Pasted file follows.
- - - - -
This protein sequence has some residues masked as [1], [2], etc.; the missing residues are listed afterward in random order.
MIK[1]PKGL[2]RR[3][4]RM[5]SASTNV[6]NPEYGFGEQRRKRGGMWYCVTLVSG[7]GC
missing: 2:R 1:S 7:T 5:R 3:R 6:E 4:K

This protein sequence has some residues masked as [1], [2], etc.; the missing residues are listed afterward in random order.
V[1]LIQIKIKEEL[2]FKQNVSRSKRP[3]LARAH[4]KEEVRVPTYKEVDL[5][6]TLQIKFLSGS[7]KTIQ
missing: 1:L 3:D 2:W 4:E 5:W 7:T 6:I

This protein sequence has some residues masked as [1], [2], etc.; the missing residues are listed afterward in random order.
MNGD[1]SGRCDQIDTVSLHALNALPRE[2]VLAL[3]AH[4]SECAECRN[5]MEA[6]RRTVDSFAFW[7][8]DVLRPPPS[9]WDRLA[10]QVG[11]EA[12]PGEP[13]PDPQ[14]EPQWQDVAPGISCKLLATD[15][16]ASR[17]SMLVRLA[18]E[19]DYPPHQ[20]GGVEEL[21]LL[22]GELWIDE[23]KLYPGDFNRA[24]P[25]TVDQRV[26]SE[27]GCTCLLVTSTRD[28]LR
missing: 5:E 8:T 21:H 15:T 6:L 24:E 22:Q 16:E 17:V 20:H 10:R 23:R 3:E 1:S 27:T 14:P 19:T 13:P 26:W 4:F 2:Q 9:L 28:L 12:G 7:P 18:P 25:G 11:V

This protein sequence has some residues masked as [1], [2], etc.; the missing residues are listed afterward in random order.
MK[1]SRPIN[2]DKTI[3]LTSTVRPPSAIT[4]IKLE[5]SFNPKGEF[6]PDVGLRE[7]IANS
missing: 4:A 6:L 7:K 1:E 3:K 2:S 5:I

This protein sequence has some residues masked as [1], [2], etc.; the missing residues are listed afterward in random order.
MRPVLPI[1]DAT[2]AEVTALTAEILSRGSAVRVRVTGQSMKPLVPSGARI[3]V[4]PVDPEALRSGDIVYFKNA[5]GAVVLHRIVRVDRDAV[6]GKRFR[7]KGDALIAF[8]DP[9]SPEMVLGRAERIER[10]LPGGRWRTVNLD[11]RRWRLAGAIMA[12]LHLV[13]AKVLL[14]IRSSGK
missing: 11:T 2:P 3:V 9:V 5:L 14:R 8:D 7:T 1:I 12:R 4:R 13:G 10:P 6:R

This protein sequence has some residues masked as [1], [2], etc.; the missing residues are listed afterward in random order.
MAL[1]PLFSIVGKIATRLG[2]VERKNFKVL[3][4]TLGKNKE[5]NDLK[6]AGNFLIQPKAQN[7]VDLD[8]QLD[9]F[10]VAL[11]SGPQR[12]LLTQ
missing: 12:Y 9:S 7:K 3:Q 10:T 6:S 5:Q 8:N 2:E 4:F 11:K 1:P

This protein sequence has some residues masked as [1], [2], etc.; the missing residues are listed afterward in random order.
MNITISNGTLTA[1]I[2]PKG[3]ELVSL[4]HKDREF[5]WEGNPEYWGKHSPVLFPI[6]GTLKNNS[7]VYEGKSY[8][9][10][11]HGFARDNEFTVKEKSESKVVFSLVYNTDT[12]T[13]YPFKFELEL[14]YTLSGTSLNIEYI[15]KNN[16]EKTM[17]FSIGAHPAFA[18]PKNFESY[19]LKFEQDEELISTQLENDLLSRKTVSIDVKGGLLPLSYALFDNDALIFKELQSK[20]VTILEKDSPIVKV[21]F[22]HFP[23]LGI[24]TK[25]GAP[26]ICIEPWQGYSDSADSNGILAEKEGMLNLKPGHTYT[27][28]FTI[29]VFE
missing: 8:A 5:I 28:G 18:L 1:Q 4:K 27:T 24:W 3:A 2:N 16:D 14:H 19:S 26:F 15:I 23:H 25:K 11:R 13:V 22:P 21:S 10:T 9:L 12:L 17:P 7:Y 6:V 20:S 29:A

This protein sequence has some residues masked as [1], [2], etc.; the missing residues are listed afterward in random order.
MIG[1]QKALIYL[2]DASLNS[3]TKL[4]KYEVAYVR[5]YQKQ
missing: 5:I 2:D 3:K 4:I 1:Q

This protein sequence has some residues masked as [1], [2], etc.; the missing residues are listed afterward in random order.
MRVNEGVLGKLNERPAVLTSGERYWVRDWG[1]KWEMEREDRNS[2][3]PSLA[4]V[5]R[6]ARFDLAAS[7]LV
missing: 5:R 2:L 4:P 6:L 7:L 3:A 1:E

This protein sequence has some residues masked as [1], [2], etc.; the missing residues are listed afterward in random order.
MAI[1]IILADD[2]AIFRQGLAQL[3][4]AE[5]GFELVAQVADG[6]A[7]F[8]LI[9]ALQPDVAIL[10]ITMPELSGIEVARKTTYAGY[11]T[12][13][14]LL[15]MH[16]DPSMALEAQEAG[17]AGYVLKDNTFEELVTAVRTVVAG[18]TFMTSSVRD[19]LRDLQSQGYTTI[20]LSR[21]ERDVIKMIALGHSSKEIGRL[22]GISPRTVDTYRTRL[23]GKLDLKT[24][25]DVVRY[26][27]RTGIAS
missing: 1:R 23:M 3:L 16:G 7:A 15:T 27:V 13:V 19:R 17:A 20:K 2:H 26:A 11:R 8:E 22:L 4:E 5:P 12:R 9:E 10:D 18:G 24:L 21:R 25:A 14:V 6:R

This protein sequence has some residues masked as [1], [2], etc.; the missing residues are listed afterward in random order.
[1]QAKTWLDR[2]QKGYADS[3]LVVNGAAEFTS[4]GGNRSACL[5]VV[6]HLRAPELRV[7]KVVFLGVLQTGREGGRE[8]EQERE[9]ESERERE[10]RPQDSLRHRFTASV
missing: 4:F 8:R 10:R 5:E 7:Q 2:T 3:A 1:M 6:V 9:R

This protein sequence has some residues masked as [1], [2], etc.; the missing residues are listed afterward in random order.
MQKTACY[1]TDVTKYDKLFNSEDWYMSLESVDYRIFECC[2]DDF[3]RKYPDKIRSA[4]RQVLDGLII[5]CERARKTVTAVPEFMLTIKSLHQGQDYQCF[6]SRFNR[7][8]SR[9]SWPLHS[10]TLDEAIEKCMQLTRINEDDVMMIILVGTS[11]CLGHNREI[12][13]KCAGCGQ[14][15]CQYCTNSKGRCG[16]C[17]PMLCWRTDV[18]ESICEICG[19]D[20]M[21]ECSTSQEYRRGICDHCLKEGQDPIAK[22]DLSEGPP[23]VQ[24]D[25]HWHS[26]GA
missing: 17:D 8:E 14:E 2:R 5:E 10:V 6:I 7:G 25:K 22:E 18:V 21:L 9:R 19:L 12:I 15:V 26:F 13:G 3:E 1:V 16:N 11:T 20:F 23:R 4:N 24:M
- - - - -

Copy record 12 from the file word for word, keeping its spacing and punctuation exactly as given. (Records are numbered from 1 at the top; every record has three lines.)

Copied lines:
This protein sequence has some residues masked as [1], [2], etc.; the missing residues are listed afterward in random order.
MQKTACY[1]TDVTKYDKLFNSEDWYMSLESVDYRIFECC[2]DDF[3]RKYPDKIRSA[4]RQVLDGLII[5]CERARKTVTAVPEFMLTIKSLHQGQDYQCF[6]SRFNR[7][8]SR[9]SWPLHS[10]TLDEAIEKCMQLTRINEDDVMMIILVGTS[11]CLGHNREI[12][13]KCAGCGQ[14][15]CQYCTNSKGRCG[16]C[17]PMLCWRTDV[18]ESICEICG[19]D[20]M[21]ECSTSQEYRRGICDHCLKEGQDPIAK[22]DLSEGPP[23]VQ[24]D[25]HWHS[26]GA
missing: 17:D 8:E 14:E 2:R 5:E 10:V 6:I 7:G 25:K 22:E 18:V 21:L 9:R 19:L 12:I 15:V 26:F 13:G 3:E 1:V 16:N 11:T 20:F 23:R 4:N 24:M